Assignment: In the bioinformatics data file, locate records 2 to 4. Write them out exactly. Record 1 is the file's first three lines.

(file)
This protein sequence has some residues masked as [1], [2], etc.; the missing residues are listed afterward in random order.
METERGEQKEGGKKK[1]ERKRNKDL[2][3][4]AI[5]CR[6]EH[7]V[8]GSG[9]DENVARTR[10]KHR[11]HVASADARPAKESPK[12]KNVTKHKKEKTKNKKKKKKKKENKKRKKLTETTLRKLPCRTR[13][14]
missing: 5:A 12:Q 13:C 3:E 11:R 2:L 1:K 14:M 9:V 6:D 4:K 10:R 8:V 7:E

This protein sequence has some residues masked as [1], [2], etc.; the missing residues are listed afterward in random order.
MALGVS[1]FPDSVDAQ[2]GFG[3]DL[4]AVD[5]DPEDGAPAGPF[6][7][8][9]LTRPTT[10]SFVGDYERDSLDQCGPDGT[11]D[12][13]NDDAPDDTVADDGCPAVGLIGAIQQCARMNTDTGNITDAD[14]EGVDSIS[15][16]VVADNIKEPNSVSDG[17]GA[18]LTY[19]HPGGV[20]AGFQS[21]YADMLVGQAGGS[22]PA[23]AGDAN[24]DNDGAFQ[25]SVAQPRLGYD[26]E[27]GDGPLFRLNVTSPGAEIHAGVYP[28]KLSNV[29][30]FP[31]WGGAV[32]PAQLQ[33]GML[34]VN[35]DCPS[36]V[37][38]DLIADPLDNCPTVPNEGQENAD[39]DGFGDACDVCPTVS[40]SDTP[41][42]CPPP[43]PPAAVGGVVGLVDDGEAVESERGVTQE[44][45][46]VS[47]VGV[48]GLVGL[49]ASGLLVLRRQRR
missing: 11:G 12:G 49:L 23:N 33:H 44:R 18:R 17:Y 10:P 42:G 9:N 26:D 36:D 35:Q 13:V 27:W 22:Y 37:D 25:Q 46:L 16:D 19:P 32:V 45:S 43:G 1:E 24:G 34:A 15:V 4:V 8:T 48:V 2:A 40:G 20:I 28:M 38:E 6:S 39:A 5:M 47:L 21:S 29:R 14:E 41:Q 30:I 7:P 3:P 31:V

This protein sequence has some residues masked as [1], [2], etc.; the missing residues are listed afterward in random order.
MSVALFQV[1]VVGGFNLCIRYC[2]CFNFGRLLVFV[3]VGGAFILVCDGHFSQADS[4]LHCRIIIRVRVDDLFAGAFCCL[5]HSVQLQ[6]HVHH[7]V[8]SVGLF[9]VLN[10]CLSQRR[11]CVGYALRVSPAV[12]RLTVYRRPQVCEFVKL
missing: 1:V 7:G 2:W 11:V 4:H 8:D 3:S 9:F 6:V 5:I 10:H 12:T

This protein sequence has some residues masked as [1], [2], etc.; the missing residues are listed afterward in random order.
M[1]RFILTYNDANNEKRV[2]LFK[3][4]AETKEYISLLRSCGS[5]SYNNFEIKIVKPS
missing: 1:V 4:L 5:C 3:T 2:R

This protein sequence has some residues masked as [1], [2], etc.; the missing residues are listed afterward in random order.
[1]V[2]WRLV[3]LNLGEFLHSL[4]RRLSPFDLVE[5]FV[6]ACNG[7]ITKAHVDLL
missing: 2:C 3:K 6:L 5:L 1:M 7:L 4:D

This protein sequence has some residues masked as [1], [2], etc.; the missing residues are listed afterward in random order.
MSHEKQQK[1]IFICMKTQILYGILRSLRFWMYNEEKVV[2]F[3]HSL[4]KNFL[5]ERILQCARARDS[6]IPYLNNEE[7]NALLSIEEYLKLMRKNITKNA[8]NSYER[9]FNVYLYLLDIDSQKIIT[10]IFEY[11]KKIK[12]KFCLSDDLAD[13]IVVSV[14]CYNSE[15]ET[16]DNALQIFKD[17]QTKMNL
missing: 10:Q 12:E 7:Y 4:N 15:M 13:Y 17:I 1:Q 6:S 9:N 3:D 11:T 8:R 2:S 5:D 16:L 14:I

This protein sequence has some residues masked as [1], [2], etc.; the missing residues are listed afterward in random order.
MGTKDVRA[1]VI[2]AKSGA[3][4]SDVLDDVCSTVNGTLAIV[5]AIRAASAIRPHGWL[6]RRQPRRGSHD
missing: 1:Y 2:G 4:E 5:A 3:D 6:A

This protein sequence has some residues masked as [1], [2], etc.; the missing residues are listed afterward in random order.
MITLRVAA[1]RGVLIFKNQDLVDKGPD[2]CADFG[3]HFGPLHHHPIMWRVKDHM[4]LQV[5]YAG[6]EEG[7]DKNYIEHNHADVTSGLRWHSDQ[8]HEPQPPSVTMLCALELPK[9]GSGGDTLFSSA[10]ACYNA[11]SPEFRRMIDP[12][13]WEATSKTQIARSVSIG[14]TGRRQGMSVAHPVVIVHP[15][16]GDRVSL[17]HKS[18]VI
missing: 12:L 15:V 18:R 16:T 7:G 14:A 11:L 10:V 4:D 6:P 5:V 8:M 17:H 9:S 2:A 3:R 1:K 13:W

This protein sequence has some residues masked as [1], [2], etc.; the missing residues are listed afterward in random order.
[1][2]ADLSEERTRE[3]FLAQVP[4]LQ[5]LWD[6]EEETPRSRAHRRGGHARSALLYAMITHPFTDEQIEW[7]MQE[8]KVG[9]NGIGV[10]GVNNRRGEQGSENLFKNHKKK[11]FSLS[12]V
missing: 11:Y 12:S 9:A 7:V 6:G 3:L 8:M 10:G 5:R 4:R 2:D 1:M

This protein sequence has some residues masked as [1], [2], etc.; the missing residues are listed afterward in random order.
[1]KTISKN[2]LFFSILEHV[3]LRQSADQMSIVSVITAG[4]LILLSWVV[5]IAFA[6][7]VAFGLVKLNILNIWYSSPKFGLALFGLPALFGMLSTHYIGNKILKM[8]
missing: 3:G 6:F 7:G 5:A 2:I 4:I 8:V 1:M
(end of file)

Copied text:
This protein sequence has some residues masked as [1], [2], etc.; the missing residues are listed afterward in random order.
MALGVS[1]FPDSVDAQ[2]GFG[3]DL[4]AVD[5]DPEDGAPAGPF[6][7][8][9]LTRPTT[10]SFVGDYERDSLDQCGPDGT[11]D[12][13]NDDAPDDTVADDGCPAVGLIGAIQQCARMNTDTGNITDAD[14]EGVDSIS[15][16]VVADNIKEPNSVSDG[17]GA[18]LTY[19]HPGGV[20]AGFQS[21]YADMLVGQAGGS[22]PA[23]AGDAN[24]DNDGAFQ[25]SVAQPRLGYD[26]E[27]GDGPLFRLNVTSPGAEIHAGVYP[28]KLSNV[29][30]FP[31]WGGAV[32]PAQLQ[33]GML[34]VN[35]DCPS[36]V[37][38]DLIADPLDNCPTVPNEGQENAD[39]DGFGDACDVCPTVS[40]SDTP[41][42]CPPP[43]PPAAVGGVVGLVDDGEAVESERGVTQE[44][45][46]VS[47]VGV[48]GLVGL[49]ASGLLVLRRQRR
missing: 11:G 12:G 49:L 23:N 33:H 44:R 18:R 17:Y 10:P 42:G 9:N 26:D 36:D 35:Q 13:V 27:W 22:Y 37:D 25:Q 46:L 16:D 19:P 32:V 45:S 43:G 1:E 24:G 34:A 15:V 4:V 8:T 48:V 2:A 40:G 20:I 28:M 38:E 6:S 39:A 5:M 47:L 21:S 29:R 14:E 41:Q 30:I 7:P 3:P 31:V

This protein sequence has some residues masked as [1], [2], etc.; the missing residues are listed afterward in random order.
MSVALFQV[1]VVGGFNLCIRYC[2]CFNFGRLLVFV[3]VGGAFILVCDGHFSQADS[4]LHCRIIIRVRVDDLFAGAFCCL[5]HSVQLQ[6]HVHH[7]V[8]SVGLF[9]VLN[10]CLSQRR[11]CVGYALRVSPAV[12]RLTVYRRPQVCEFVKL
missing: 1:V 7:G 2:W 11:V 4:H 8:D 3:S 9:F 6:V 5:I 10:H 12:T

This protein sequence has some residues masked as [1], [2], etc.; the missing residues are listed afterward in random order.
M[1]RFILTYNDANNEKRV[2]LFK[3][4]AETKEYISLLRSCGS[5]SYNNFEIKIVKPS
missing: 1:V 4:L 5:C 3:T 2:R